Employment Resources for Job Seekers ilgov by sammyc2007

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									State of Illinois Department of Employment Security

Last Revision: 09/08

Employment Resources for Job Seekers

Illinois Department of Employment Security www.ides.state.il.us

Inside
Introduction............................................ ..............1 General Employment Services................ ...............2 Employment Services for Veterans........... ..............3 Employment Services for the Formerly Incarcerated......................................................... 4 Apprenticeship Information....................................5 Career Information Resources................................6 Unemployment Insurance Benefits......................... 7

mployment Resources

Introduction
Looking for a job does not have to be a solo project. Job seekers can get help from the Illinois Department of Employment Security (IDES). Many people know IDES as an “unemployment agency.” But we offer a lot more than unemployment insurance services. IDES is committed to helping people find suitable employment. The reason is simple: When the people of Illinois work, the Illinois economy works. Not only are we committed to helping people find jobs, but we are committed to publishing reliable, quality data on employment and occupational trends. This information helps people make more informed career and business decisions. IDES provides employment services, workforce and career information and unemployment insurance services at its nearly 70 Illinois Employment and Training Centers (IETCs) and local offices throughout the state. At these centers, workers can access the following services and resources:

♦ Job search assistance (including registration on ♦ ♦ ♦ ♦ ♦ ♦ ♦ ♦
www.IllinoisSkillsMatch.com) Workshops on job hunting and resume development Career information resources (www.ILWorkInfo.com) Computers, Internet and fax machines Specialized employment services for veterans Specialized employment services for the formerly incarcerated Information on Apprenticeship programs Unemployment insurance benefits Job training To locate an IETC near you or learn more about IDES services:

call 1-888- FOR-IETC (1-888-367-4382 ) or visit www.ides.state.il.us .

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mployment Resources

General
The Illinois Department of Employment Security is dedicated to helping job seekers find suitable employment. Here are the employment resources we offer: n Online Job Matching Service--www.IllinoisSkillsMatch.com This Web site matches qualified job seekers to job openings based on their skills. When there’s a match, the job seeker and employer are notified immediately, and employers can schedule interviews. The Web site allows job seekers to register and update their skills and look for jobs from any computer with Internet access. n Job Search Workshops IDES local offices and Illinois Employment and Training Centers offer a variety of workshops on resume development, interviewing and job hunting. n Resource Rooms Each IDES Illinois Employment and Training Center has a resource room containing tools to help job seekers with their job search. Job seekers can access computers, the Internet, fax machines and career resources. n Job Fair Notifications Job seekers registered with www.IllinoisSkillsMatch.com are frequently notified about job fairs through our automatic phone notification system. Also, IDES posts job fairs throughout Illinois at www.ides.state.il.us. n Hiring Incentives for Employers Welfare to Work and Work Opportunity Tax Credits IDES offers tax credits to employers who hire people from disadvantaged backgrounds, including welfare and SSI recipients, veterans and the formerly incarcerated.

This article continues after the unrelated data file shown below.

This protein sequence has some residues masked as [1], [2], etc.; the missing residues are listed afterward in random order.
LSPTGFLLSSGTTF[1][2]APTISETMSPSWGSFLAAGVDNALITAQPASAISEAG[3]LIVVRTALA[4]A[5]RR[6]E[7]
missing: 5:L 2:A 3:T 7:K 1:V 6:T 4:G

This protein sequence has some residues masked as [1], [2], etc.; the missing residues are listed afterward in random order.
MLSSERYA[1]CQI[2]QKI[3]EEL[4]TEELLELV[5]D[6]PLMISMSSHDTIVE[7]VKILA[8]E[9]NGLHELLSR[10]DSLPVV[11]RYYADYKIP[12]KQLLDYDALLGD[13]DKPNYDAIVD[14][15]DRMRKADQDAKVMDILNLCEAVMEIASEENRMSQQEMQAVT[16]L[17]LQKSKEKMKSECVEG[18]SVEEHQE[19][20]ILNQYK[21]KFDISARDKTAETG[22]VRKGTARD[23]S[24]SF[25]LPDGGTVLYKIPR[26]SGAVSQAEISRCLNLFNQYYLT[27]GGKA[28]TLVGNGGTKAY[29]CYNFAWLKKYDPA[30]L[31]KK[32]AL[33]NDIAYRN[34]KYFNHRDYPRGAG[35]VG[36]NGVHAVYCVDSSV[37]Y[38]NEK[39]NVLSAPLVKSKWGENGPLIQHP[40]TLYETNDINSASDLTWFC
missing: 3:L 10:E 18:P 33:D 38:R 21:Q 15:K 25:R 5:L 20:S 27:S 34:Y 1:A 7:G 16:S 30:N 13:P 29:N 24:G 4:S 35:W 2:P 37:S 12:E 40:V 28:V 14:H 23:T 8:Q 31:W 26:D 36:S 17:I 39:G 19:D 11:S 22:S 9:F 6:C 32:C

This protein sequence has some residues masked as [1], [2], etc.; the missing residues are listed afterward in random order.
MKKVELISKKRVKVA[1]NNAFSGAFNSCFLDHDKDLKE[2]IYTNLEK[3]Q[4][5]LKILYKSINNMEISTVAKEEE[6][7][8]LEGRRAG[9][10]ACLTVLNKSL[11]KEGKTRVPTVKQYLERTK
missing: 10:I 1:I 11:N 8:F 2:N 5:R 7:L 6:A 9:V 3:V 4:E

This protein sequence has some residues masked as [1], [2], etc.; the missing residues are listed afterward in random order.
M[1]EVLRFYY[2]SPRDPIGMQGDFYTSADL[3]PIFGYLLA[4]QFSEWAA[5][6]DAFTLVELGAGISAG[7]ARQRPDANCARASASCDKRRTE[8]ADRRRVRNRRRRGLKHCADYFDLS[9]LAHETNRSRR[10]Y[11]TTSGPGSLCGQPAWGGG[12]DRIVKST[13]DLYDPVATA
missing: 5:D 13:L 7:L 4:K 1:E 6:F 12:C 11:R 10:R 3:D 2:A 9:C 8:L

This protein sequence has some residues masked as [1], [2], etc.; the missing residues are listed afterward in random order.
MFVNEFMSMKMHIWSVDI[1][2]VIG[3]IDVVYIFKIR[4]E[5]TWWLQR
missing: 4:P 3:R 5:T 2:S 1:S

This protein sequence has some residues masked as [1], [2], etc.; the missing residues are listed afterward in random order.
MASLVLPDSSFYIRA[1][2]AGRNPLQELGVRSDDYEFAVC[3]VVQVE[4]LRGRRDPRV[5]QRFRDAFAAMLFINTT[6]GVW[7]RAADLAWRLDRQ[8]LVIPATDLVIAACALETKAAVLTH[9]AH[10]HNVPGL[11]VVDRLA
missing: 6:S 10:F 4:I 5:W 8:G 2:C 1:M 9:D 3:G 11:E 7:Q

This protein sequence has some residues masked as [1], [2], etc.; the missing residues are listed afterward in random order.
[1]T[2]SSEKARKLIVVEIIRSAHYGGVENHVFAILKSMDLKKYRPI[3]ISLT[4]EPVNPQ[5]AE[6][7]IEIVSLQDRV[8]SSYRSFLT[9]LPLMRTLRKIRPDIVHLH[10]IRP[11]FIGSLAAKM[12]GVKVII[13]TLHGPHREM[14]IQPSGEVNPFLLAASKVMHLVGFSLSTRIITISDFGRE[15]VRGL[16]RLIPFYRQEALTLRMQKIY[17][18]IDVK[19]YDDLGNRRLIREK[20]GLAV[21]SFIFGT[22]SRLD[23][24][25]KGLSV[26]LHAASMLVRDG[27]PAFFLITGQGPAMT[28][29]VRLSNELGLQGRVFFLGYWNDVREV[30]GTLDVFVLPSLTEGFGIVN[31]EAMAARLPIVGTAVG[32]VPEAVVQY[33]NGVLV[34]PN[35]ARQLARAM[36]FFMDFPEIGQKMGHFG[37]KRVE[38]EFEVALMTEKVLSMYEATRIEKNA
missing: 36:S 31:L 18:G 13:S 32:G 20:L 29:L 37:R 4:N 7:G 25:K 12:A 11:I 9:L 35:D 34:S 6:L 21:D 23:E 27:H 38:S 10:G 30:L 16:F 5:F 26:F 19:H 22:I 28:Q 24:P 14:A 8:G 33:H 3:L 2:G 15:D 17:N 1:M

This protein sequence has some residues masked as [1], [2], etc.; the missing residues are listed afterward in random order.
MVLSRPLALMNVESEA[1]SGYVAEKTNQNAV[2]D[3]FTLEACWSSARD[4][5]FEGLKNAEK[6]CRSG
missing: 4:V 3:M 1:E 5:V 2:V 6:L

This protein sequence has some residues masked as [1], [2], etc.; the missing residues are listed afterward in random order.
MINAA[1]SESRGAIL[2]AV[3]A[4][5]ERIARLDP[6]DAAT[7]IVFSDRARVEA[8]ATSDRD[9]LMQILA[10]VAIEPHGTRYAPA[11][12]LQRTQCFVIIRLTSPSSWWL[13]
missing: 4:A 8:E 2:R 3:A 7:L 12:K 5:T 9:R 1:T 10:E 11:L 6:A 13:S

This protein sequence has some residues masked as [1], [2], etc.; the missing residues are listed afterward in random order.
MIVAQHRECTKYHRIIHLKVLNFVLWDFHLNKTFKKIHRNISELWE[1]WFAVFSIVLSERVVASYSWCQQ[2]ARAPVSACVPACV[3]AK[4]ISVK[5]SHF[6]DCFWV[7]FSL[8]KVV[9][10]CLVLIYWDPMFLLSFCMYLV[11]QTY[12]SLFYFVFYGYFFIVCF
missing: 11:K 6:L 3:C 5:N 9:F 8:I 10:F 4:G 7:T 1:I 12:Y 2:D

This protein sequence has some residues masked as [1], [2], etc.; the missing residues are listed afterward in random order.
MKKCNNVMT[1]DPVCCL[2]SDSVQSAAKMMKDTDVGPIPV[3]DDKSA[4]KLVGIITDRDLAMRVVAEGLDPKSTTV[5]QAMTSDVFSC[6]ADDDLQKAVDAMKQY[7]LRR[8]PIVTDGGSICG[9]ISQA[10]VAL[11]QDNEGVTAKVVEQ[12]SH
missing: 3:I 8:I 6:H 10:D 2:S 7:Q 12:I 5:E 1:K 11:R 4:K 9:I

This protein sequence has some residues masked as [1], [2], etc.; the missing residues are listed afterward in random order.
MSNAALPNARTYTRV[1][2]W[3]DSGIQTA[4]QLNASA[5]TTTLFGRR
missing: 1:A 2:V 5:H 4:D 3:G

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mployment Resources

Veterans
Finding jobs for U.S. veterans and helping them access job training and veterans’ benefits are top priorities for the Illinois Department of Employment Security.

Priority service for veterans Veterans receive priority service, as required by federal law, at any of IDES’ local offices and Illinois Employment and Training Centers. Each IDES office is staffed with at least one veterans’ employment representative, who is also a veteran. Re-employment rights: Veterans who have recently returned from a tour of active duty may have special re-employment rights under the Uniformed Services Employment & Re-employment Rights Act. Veterans should apply to their former employer as soon as possible after separating from military duty. Federal Job Opportunities: The federal government offers federal jobs, training and education to certain veterans. Also, federal government agencies fill jobs openings with disabled veterans. Hiring incentive for employers IDES offers federal tax credits to employers who hire veterans from disadvantaged backgrounds.

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mployment Resources

Formerly Incarcerated
The Illinois Department of Employment Security offers specialized employment services for people who have been incarcerated and provides incentives to employers that hire from this population. Re-entry Employment Service Program Our Re-entry Employment Service Program (RESP) prepares the formerly incarcerated for work, develops jobs for them and helps them transition into their new jobs. Re-entry specialists are available in each of our local offices and Illinois Employment and Training Centers to help formerly incarcerated job seekers find and keep their jobs. Work Opportunity Tax Credit: IDES offers employers a federal tax credit of up to $2,400 for each lowincome ex-felon hired within one year of their conviction or release from prison. Fidelity Bonding: The formerly incarcerated can benefit from fidelity bonding insurance administered through IDES. Offered to employers, fidelity bonding protects employers against employee dishonesty, theft or embezzlement. Job seekers who were formerly incarcerated and have a firm offer of full-time work can be bonded for at least $5,000 depending on their job responsibilities.